would not be provided by diesel generators,
but by the other nuclear plant.
If we build enough nuclear power plants,
we can lay down lots of railroad tracks,
all over areas that need plowing and planting,
to grow the grains,
to feed the livestock,
for us to eat.
And we can use electric trains
to plow and plant and harvest
what we need.
That may sound a little goofy,
but this is my daydream!
my guess would be
that because of numerous factors,
we will not directly substitute
electric trains in place of tractors,
and everything else remain the same.
For one thing,
our fertilizers and pesticides
are made from fossil fuels,
so that would have to change.
We could make similar chemicals from coal,
but another approach,
that sounds wonderful,
but may not produce enough sheer volume of food,
is some version of organic agriculture.
Fertilize with manure,
do little tricks to help the soil hold the water,
like a sponge.
I've read about such methods,
outside of this particular book.
Now comes the idea
that I already understood from other sources,
and my own daydreams,
the idea that Kunstler really promotes,
but I'm truly worried that it simply won't work
on a large enough scale
to feed three hundred million Americans.
The idea is that folks will,
nearly all of us,
move to farms or small towns surrounded by farm land,
that nearly all of us will simply work,
and work hard,
to produce enough food for everyone.
This would eliminate the need for fossil fuels
to plow and plant,
if we use horses and mules,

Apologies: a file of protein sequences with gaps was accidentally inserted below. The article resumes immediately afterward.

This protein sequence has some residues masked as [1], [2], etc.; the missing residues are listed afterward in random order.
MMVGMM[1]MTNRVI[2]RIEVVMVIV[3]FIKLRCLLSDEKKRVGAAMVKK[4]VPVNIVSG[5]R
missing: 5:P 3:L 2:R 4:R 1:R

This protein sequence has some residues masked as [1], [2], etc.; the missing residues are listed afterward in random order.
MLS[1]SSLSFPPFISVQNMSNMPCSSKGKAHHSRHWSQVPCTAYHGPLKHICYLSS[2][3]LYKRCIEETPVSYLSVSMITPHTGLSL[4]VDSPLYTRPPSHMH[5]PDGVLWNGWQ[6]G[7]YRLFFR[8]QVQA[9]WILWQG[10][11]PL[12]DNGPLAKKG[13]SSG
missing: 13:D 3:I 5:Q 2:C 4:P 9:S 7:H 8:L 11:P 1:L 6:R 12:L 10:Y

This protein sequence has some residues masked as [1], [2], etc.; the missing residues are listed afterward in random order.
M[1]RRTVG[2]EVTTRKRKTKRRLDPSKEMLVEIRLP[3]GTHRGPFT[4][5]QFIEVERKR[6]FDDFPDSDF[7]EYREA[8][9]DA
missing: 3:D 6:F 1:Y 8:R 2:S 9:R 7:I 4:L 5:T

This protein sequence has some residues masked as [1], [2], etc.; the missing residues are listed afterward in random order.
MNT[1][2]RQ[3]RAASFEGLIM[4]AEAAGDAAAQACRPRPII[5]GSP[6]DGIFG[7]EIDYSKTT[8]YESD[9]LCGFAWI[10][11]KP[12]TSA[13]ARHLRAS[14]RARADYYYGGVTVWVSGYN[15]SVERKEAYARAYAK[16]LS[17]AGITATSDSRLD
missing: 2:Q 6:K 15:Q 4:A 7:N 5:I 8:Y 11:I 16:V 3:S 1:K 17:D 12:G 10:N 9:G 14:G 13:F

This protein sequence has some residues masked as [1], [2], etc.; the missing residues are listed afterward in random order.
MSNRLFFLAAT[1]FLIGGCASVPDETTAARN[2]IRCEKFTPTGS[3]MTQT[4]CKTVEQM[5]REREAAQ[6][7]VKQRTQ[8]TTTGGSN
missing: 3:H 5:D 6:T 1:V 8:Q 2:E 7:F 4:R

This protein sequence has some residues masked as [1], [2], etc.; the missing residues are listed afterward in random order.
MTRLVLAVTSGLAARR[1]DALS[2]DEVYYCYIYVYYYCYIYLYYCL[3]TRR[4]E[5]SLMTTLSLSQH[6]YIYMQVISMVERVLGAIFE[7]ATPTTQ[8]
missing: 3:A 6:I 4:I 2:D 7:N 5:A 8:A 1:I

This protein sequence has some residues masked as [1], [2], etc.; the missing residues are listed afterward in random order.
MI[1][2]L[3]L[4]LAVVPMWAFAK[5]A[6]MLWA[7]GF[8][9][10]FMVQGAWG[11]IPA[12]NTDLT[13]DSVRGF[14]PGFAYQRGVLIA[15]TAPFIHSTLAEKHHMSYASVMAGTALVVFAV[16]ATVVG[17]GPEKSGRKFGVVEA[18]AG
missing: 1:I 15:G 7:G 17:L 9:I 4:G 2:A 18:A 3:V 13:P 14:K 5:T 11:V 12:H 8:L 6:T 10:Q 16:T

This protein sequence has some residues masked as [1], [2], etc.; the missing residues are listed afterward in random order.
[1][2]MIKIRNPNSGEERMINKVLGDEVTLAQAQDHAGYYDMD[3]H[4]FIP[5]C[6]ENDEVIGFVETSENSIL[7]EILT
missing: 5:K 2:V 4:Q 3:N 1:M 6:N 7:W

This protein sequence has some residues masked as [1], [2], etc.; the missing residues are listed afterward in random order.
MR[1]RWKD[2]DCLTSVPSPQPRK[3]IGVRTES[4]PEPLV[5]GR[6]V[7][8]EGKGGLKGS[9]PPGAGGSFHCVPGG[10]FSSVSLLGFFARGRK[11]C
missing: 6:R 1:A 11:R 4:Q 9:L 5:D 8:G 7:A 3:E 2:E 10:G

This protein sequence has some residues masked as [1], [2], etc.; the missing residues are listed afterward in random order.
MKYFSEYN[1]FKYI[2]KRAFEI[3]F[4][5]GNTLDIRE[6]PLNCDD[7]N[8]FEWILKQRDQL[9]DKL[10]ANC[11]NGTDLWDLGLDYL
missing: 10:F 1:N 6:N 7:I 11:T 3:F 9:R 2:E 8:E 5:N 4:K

which use pasture and hay
as their fuel.
It would certainly eliminate the need for fossil fuels
to get to work,
and to get to the grocery store;
and it would certainly eliminate the need for fossil fuels
to deliver the food to the grocery store.
We would simply feed ourselves,
I want to believe this;
in fact I'm reasonably certain that's what will happen,
But my guess is,
we simply don't have enough good land,
with enough rainfall,
and irrigation ruins soil,
by depositing mineral salts,
which reduce crop yields.
I'm truly concerned
that if we can't build efficient means of producing food
for three hundred million Americans,
with zero fossil fuels,
we could have massive famines,
right here in the USA.
I want the nuclear power plants
to power the electric trains,
to bring the food to my home town,
and the electric trolley cars
to get me to the store and back.
I'm willing to do what I can to feed my family,
from the land I'm living on,
but I live in the middle of Wichita;
I would need forty acres and a mule,
and no drought,
to do it.
Feeding ourselves will be practical
when we have only three million Americans,
not thirty million,
and certainly not three hundred million.
Which brings me back
to my old mantra,
that my sig line points to,
the only long term way
to make our human civilization sustainable:
At the same time we build those coal fired,
we need to persuade 99% of the people of the world,
and especially here in the USA,
to have one child per five couples,
for two generations,
until we have one percent of what we have now;
70 million humans on Earth.
Not 7 billion,
not 700 million,
but 70 million.
Then we can fertilize with manure,
and compost everything,
and when our favorite farm has a drought,
we will simply move to another backup farm,
one that has enough rain,
and no one else living there.
And then we won't need as much electricity, either.
We could use wood as fuel,
since the trees will grow faster than we would cut them down,
with only three million Americans.
Thanks for reading.